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need help with NAND gate

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salutka

New Member
Hi,
Im trying to get the LED on my PC to be ON all the time and cut when there is HDD activity. Well I found out that the motherboard controls the cathode to blink the led. I have included a schematic of what I built, for some reason I can't get it to work right. If anyone has any ideas why please let me know!

Thanks in advance.
 

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Mike_2545

Super Moderator
Either that ancient 7400 is pulling too many AMPS for your poor power supply or your computer uses TTL logic or has Schmitt trigger characteristics.

The logic threshold for TTL is 1.4 volts; a voltage below 1.4 volts is considered to be logic 0 while voltage above 1.4 is considered to be logic 1.

CMOS is 50% of Vdd.

Schmitt trigger logic 0 is approximately 15% of Vdd and the threshold for logic 1 is about 85% of Vdd.
 

Mike_2545

Super Moderator
I don't know how you have the 7400 powered. If you are using an external source be sure to tie the grounds together.

Otherwise, measure the voltage you get out of the transistor and see if its enough to trigger the gate.
 

Hayato

Member
TTL devices are not good to source current.

You are trying to source 50 mA of current.

And your PNP transistor isn't working, if you check, there will be 5V on its collector. You'll have to add a pulldown resistor there.
 
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Boncuk

New Member
Hi,

all you want is just invert the LED to light up when there is no HDD activity.

You might choose either way shown in the attachment.

Inverting the signal using a NAND-chip leaves three gates unconnected and requires some space. Additionally CMOS-gates won't source 20mA at 5V. Therefor I used a low current LED (2mA)

With a simple PNP-transistor the result is the same, requiring less space and you might use any standard LED (20mA).

Boncuk
 

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Boncuk

New Member
Boncuk:
I checked the spec sheets of a 4011 NAND gate:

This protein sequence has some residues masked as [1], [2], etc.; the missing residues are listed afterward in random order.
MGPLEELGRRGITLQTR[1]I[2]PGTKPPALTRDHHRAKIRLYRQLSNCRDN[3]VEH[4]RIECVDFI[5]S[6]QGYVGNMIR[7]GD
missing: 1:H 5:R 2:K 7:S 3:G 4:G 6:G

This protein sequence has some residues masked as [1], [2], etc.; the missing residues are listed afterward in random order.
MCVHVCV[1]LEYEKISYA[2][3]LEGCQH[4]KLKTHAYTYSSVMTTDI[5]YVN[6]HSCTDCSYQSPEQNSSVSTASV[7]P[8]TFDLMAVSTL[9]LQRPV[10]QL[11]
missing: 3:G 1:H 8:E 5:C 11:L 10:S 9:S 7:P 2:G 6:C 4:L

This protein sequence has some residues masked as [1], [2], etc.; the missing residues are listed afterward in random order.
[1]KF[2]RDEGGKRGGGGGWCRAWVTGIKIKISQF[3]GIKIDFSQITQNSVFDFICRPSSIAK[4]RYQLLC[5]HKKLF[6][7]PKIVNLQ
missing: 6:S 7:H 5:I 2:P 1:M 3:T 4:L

http://www.nxp.com/acrobat_download/datasheets/HEF4011B_CNV_3.pdf

and can't see where it says it won't source the 20mA at 5 volts (100mW). Is it listed there, and I just don't know what I am looking for?
Hi jmb4370,

you should look up the DC specifications.

Drive current (IOH) at VDD=15V is 13.5V at -2.4mA,
Sink current (IOL) at VDD=15V is 1.5V at 2.4mA.

Use the STM (ST Micro) (HFC4011) data sheet. It is very clearly to read.

Regard

Boncuk
 

jmb4370

New Member
Thanks for the explanation and the STM data sheet is indeed much clearer; is that often the case?

Does a Drive Current with a neg value (-2.4 mA) just indicate that it can SOURCE only 2.4 mA?

A standard LED could be used if the output of the NAND gate were connected to the base of a transistor, correct?
 

audioguru

Well-Known Member
Most Helpful Member
On their datasheets, Texas Instruments show curves of typical and minimum output current of their CD40xx Cmos gates and inverters at 5V, 10V and 15V supply voltages and with various output voltages down to a shorted output.

With a 5V supply the typical current into a 2V red LED (without a current-limiting resistor) is only 3.5mA. With a 10V supply the typical current into a 2V red LED (without a current-limiting resistor) is 14mA to 18mA.
 

Diver300

Well-Known Member
Most Helpful Member
The inputs on 7400 series ICs pull up quite strongly. You have to pull them down very near to ground to make the input low. It is usual to have a pull up resistor and a switch or transistor to ground.

The outputs are also asymmetrical. They can sink a lot more current than they can source, so you should connect the LED between +5 V and the gate output, via a resistor.

http://www.electro-tech-online.com/custompdfs/2009/05/sn74ls00.pdf gives the specifications. A low input should be less than 0.8 V and 1.6 mA will flow to ground from the output.
A high output can only provide 0.4 mA and may only rise to 2.4 V, so not enough to light an LED. A low output can take in 16 mA and it will fall to 0.4 V (leaving 4.6 V to the power supply) so it can light an LED.
 
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